See you on the flip side...

Posted in

Joseph P. Farrell

Joseph P. Farrell has a doctorate in patristics from the University of Oxford, and pursues research in physics, alternative history and science, and "strange stuff". His book The Giza DeathStar, for which the Giza Community is named, was published in the spring of 2002, and was his first venture into "alternative history and science".


  1. Joanna on August 3, 2014 at 1:06 pm

    I left Poland 33 years ago, and now back for couple of years to take care of my Mother.
    I know its a personal history but it is important to know that before I state my opinion.
    So here it is:
    There is something strange going on with Germany overall…I mean every European nation has its share of problems but Germany is popping up like a cork out of cold water all nice and pretty saving others, supporting EU pathetic economy, keeping everyone head above water…
    I say strange because I know the “young ” German generation, and most certainly they are not hard working persons their parents were (WW2 generation).
    I should know, my Fathers family is German and have cousins by dosens lazy bums beating one over the other with benefits from the ‘Stadt’ without any desire for work for years!!!
    Back in 2012 President Putin placed some kind of ‘hold-up’ for European veggies imported by Russia due to some kind of bio-scare sourced in Spain…all the tests done were not good enough for Putin until September or beginning of October when the season was over making loses for European farmers into billions while Russians couldn’t tell the difference in grocery stores.
    That brings me to your article.
    I can not put my finger on it but I have a gut feeling Russia and ermany know something we don’t!
    With 3000 German businesses invested and supported by ties to Russia I have hard time to see this umbilical cord disconnected upon Washington fairy tale wishes.
    I also see-read-hear-feel major shift in general opinion in Europe being fed up with Americans pushing their way around like a despised uncle showing up at Thanksgiving dinner …
    Quick look at US economy status may explain the “cut-me-out-this-family picture…

  2. DownunderET on August 2, 2014 at 3:36 pm

    Well what do you get when you put two of the craftiest leaders on the planet together, well one could say “self interest” here. So, in other words, they both know the US/UK alliance is pushing hard for hard times on Russia, so there has to be a way to “even things out”, without upsetting the Americans. Time will tell, but let there be no doubt, the wheels are turning and Germany HAS TO come up with a game saving plan where Merkel gets the ataboy badge for the month.
    The fly in the ointment in this little debacle is the quiet player on the block, China, and they have been very quiet while all this sanctions sheet has been going on, wonder what China will do if this US foreign policy continues?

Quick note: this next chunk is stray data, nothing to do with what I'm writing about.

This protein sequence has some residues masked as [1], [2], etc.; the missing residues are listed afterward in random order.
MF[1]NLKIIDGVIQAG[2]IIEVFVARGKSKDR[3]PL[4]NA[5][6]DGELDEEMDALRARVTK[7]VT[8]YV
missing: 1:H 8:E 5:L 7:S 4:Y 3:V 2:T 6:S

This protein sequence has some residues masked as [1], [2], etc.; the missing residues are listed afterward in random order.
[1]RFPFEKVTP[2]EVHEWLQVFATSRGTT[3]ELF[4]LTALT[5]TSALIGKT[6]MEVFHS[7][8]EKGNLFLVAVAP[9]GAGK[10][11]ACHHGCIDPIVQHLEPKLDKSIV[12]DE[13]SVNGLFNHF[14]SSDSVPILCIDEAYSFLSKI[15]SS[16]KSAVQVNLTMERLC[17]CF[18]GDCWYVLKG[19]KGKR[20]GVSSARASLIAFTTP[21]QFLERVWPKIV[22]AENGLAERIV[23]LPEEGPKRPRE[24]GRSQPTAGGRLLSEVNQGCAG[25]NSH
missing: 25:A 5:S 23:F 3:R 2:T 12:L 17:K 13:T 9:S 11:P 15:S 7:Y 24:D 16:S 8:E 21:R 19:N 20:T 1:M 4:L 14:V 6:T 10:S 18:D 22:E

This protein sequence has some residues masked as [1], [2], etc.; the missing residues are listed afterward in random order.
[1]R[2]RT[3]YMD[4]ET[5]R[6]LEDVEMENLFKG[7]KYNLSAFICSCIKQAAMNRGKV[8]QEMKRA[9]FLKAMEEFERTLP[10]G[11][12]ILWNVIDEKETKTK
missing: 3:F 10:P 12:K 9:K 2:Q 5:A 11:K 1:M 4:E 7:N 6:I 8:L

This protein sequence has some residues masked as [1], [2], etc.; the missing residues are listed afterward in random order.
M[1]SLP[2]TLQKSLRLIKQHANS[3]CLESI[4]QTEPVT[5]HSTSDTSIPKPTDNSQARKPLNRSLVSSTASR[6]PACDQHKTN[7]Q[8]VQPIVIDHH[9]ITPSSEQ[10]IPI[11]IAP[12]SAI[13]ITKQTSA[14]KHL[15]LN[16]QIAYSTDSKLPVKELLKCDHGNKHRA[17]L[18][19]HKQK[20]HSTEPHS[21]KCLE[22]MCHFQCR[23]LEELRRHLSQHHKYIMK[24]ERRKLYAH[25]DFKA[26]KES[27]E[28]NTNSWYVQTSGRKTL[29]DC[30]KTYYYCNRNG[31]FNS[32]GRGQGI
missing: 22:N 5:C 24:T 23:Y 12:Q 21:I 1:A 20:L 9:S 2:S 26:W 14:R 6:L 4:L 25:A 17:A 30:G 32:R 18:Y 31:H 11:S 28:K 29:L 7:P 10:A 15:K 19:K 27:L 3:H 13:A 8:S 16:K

3. marcos toledo on August 2, 2014 at 1:43 pm

    Lets face it where is Europe going to get it’s energy from answer Russia. Closer cheaper easier and safer to a extent than by boat from USA. By the way was Philip The Fair the king you were referring to under the French version of his name in a earlier post. The one who tried to doge his Templar creditors by bring heresy charges against them just want to be sure.

  4. Sophia on August 2, 2014 at 1:26 pm

    Could this not also be interpreted from the perspective of “someone” outing what Germany and Russia had intended to remain undisclosed, perhaps NSA-like?

    The reason I suggest this is the Adidas’ stock record plunge. Based on the alleged ability to manipulate markets and stocks, this could be construed as a message to Germany that “We know what you’re up to, and you risk suffering catastrophic economic consequences, as a result.”

    Or, Dr. F could be right, and the Adidas’ stock is a responsive warning. There appear to be myriad possibilities. In the balance, however, I am inclined to heed Dr. F’s interpretation.

  5. Gail on August 2, 2014 at 9:04 am

    Well if we are talking “land deals,” I think it is this. Based by the way on an article I read about passing comments between Putin and Austria and the South Stream pipe line.

    “Land deals”will be Russia retains Crimea AND Eastern Ukraine which is originally Kiev Russ including Kiev. The rest? They go back to Austrian, Hungary and Poland respectively, as they were before the fake Ukrainian language was created, the fake Ukrainian nationality was created and the fake everything in the last 100 years.

    That is the “land deal.” They have just got to keep toy boy and his pop guns across the pond from barging in like it is the wild west. After all he has done this twice before already, from his throne at the Fed. Making money out of other people’s suffering. Two horrific wars were enough, Europe will not put up with a third from a bunch of red neck satanists in the very wild, wild west.

  6. Robert Barricklow on August 2, 2014 at 8:54 am

    Is this all the theatre of false paradigms?
    Internationalist are pushing the world towards
    globally engineered…

  7. Lost on August 2, 2014 at 5:40 am

    It’s not a surprise that Germany would want to settle with Russia.

    Only the really delusional in Washington DC (John McCain, Lindsey Graham, Fox News,) think Crimea will be rejoining Ukraine.

    And even if the Poles don’t trust Washington, they trust Germany and Russia even less, so want a Washington (NATO) presence in Ukraine.